Office Work Can be a Pain in the Neck (How to Avoid It)

Office work can literally be a pain in the neck (and back). Back pain is second only to the common cold as a cause for missing work, and is the most common cause for job-related disability. Considering that millions of people daily sit behind a desk, it’s not surprising, and MPT therapist Ashley Johnston (DPT) has had many office worker patients.

“I’ve seen a number of people for office work-related injuries, mostly back and neck pain,” Johnston says. “Many times they have pain and they let it go on and it gradually gets worse and worse over time.”

Usually by the time someone makes a physical therapy appointment, the pain has become chronic, constant and inescapable. But it doesn’t have to be that way, and Johnston points out a few good daily practices that could prevent pain, allow you to use personal days for something other than an aching back or neck, and give you a better work experience.

Tips for staying pain free at work:

Better posture: most people sit at their desks hunched forward with rounded shoulders and their neck craned downwards. Better posture means sitting up, shoulders back and your neck in a neutral position. (See photos below).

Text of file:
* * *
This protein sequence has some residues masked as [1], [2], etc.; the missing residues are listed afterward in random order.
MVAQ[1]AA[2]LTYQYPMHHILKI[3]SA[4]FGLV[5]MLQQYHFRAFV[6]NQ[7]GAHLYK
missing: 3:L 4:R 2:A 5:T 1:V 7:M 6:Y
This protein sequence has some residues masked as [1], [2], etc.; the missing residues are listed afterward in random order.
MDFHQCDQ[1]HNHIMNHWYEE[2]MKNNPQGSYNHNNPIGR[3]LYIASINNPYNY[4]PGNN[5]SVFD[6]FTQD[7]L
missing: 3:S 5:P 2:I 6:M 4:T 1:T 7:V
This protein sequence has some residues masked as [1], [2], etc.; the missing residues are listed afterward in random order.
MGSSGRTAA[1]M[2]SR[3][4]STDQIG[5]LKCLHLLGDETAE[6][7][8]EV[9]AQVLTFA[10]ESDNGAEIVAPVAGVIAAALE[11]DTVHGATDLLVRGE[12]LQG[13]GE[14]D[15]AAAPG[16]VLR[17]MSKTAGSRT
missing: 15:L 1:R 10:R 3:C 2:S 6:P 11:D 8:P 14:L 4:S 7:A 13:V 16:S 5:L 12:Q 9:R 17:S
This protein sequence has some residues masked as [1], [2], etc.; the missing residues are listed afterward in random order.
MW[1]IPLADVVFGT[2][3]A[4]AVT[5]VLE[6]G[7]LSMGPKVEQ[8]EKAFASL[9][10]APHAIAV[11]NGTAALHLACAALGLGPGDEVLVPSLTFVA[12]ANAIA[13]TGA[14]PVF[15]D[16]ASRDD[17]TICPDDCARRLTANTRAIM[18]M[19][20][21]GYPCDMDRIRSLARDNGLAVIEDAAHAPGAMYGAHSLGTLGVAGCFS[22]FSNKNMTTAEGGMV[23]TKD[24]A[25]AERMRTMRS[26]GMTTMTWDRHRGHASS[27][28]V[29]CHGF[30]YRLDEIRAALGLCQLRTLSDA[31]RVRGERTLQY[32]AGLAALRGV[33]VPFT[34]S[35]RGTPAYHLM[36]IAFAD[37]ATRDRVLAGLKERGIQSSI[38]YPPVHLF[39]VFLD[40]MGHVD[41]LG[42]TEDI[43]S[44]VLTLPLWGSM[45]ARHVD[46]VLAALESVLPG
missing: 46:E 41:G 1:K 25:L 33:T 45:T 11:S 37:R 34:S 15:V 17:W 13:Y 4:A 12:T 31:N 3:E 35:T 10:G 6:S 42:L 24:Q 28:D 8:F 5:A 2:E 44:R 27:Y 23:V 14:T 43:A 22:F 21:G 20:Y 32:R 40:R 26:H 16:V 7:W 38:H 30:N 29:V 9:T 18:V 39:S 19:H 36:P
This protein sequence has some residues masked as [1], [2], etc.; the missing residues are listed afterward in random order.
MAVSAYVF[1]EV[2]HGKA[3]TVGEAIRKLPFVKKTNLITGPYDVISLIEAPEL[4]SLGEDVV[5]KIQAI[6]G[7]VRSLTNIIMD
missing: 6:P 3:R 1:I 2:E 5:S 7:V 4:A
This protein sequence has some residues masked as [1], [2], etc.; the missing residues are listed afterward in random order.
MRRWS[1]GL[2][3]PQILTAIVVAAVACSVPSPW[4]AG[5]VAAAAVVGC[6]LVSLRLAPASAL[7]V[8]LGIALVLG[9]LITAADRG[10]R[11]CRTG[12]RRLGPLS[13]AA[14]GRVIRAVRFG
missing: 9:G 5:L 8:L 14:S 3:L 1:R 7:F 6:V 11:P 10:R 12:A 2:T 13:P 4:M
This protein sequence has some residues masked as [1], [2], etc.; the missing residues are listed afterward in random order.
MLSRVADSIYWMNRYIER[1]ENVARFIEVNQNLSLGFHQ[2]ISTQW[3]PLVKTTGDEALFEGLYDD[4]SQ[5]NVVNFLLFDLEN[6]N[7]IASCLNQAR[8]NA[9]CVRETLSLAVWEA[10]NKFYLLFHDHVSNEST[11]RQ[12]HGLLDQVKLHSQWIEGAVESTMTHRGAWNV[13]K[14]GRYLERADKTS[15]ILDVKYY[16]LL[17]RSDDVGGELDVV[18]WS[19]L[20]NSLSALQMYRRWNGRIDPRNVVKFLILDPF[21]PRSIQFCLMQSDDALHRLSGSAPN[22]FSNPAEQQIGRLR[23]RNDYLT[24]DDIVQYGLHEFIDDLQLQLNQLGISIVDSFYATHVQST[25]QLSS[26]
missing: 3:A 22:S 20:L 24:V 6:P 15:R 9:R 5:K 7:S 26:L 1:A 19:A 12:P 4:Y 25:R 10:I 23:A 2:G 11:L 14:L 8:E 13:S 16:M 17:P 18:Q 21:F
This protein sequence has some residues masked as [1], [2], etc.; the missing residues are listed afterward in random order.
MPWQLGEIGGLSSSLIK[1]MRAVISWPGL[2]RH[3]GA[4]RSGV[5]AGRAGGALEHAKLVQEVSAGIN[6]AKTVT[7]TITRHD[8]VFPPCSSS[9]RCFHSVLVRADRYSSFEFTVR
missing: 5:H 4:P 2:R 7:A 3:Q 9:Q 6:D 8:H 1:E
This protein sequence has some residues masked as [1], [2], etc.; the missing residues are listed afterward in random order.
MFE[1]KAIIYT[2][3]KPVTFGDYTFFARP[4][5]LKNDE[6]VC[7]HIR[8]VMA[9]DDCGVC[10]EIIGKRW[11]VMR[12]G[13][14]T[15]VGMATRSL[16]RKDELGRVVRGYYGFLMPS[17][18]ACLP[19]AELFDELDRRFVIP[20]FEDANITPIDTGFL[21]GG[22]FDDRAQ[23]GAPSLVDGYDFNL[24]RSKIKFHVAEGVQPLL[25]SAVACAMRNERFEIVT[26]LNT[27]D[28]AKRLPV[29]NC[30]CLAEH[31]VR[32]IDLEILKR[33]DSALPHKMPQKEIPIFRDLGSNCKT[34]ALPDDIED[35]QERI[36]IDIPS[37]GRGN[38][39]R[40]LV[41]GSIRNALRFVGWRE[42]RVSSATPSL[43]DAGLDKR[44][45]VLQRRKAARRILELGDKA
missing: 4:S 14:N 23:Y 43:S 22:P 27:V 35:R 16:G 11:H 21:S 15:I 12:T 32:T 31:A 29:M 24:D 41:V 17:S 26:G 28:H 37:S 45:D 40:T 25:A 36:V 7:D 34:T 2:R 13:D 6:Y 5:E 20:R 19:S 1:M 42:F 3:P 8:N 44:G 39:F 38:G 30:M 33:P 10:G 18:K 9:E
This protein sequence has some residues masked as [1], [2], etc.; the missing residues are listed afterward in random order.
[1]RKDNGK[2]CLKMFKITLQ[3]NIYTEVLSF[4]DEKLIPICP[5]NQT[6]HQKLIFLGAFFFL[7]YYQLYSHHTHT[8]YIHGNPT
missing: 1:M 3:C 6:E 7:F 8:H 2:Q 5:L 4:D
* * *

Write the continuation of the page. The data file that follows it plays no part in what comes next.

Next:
Computer screen: try as much as possible to keep your screen eye level, so you’re not looking down at it. There are a variety computer stands and mounts available online or at office supply stores.
Take breaks: Johnston advises you take frequent breaks during the day. Stand up, walk around and try to integrate it into your workflow.
Chair: make sure you have a chair with a good lumbar support.

Exercises for pain-free office work:

Scapular retraction: From a normal position (sitting or standing) bring your shoulder blades together and slightly down. Be careful not to shrug your shoulders upward and engage your abdominal muscles so that you’re not arching your lower back. Hold and return to starting position and repeat 10 times.

Chin tucks: Chin tucks are a good way to work the neck flexors, which can become weakened from bad posture. Start in a normal position as shown. Next, tuck the chin, but not too far if you feel pain, while lengthening the back of your neck as shown below. Return to starting position and repeat 10 times.

Johnston says that using these tips and performing the stretches are a good way to stay ahead of pain and can prevent future problems. She cautions that if you do begin feeling pain, then it’s better to take care of it sooner than later.

“If you’re experiencing pain, you want to address it before it gets worse and work becomes a nightmare.”

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